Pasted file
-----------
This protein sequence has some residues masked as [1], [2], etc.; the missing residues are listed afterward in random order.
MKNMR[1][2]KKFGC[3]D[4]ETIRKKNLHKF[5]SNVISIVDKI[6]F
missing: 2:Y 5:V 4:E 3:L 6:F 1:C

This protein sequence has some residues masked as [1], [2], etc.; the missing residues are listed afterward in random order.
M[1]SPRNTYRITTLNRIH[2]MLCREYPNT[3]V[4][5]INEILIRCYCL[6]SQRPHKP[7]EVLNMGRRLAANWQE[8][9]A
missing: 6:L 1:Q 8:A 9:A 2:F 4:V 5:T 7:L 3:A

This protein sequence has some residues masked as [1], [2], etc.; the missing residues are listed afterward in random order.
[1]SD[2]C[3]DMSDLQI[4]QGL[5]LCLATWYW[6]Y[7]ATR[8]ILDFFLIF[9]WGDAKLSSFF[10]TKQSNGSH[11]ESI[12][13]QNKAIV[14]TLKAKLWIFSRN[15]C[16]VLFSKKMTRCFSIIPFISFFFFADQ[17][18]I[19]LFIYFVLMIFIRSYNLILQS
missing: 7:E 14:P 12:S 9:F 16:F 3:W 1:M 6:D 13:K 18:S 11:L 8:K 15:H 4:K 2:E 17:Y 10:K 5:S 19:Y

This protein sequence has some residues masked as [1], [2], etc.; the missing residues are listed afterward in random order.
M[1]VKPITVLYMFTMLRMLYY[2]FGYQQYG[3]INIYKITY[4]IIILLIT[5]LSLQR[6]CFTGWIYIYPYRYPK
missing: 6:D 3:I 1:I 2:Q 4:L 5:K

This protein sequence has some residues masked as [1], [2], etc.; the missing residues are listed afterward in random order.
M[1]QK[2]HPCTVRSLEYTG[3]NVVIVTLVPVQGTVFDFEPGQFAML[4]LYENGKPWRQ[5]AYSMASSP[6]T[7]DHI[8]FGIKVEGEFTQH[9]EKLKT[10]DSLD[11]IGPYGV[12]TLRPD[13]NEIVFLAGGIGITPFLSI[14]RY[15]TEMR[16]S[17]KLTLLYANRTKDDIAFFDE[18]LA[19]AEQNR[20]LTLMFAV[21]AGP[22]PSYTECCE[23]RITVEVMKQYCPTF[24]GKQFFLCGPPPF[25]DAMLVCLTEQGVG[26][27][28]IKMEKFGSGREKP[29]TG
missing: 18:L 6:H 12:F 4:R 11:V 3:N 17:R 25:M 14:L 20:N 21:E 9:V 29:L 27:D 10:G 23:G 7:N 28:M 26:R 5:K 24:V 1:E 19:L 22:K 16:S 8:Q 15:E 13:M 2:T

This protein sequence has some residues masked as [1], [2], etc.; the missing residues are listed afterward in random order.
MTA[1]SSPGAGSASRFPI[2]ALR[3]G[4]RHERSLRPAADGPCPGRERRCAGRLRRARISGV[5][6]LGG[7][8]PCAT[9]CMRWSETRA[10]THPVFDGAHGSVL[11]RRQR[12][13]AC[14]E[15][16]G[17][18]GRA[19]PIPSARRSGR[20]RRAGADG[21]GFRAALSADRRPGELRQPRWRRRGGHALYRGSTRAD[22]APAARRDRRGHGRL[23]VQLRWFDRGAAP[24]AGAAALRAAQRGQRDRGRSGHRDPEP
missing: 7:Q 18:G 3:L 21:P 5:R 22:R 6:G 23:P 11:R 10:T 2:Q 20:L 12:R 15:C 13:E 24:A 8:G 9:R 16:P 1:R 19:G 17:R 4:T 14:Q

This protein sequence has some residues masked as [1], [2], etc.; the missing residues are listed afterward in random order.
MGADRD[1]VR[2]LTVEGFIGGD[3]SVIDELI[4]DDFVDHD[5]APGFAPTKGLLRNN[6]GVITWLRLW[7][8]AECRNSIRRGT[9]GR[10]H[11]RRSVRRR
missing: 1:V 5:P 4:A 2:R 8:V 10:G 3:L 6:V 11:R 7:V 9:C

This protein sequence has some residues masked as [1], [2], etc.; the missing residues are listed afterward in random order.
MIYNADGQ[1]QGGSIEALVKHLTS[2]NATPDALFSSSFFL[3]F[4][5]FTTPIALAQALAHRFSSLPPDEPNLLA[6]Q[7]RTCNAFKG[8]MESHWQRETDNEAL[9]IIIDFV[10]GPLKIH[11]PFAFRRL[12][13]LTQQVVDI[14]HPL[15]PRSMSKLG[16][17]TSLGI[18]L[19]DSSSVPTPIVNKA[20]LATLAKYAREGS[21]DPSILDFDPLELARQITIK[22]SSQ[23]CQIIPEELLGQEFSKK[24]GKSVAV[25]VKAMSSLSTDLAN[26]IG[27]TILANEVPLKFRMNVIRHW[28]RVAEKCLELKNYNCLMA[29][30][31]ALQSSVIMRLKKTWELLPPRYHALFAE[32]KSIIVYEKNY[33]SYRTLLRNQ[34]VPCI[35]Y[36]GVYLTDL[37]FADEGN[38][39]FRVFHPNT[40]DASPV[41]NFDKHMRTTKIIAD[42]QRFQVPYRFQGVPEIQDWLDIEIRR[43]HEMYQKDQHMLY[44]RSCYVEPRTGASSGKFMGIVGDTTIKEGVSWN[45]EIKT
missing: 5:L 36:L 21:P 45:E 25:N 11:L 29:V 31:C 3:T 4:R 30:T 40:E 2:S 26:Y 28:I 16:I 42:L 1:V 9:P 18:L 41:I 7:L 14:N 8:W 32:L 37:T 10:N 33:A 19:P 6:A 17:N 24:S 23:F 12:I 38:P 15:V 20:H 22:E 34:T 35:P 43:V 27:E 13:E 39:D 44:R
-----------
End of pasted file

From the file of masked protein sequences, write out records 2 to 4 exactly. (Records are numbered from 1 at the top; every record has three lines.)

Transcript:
This protein sequence has some residues masked as [1], [2], etc.; the missing residues are listed afterward in random order.
M[1]SPRNTYRITTLNRIH[2]MLCREYPNT[3]V[4][5]INEILIRCYCL[6]SQRPHKP[7]EVLNMGRRLAANWQE[8][9]A
missing: 6:L 1:Q 8:A 9:A 2:F 4:V 5:T 7:L 3:A

This protein sequence has some residues masked as [1], [2], etc.; the missing residues are listed afterward in random order.
[1]SD[2]C[3]DMSDLQI[4]QGL[5]LCLATWYW[6]Y[7]ATR[8]ILDFFLIF[9]WGDAKLSSFF[10]TKQSNGSH[11]ESI[12][13]QNKAIV[14]TLKAKLWIFSRN[15]C[16]VLFSKKMTRCFSIIPFISFFFFADQ[17][18]I[19]LFIYFVLMIFIRSYNLILQS
missing: 7:E 14:P 12:S 9:F 16:F 3:W 1:M 6:D 13:K 18:S 11:L 8:K 15:H 4:K 2:E 17:Y 10:K 5:S 19:Y

This protein sequence has some residues masked as [1], [2], etc.; the missing residues are listed afterward in random order.
M[1]VKPITVLYMFTMLRMLYY[2]FGYQQYG[3]INIYKITY[4]IIILLIT[5]LSLQR[6]CFTGWIYIYPYRYPK
missing: 6:D 3:I 1:I 2:Q 4:L 5:K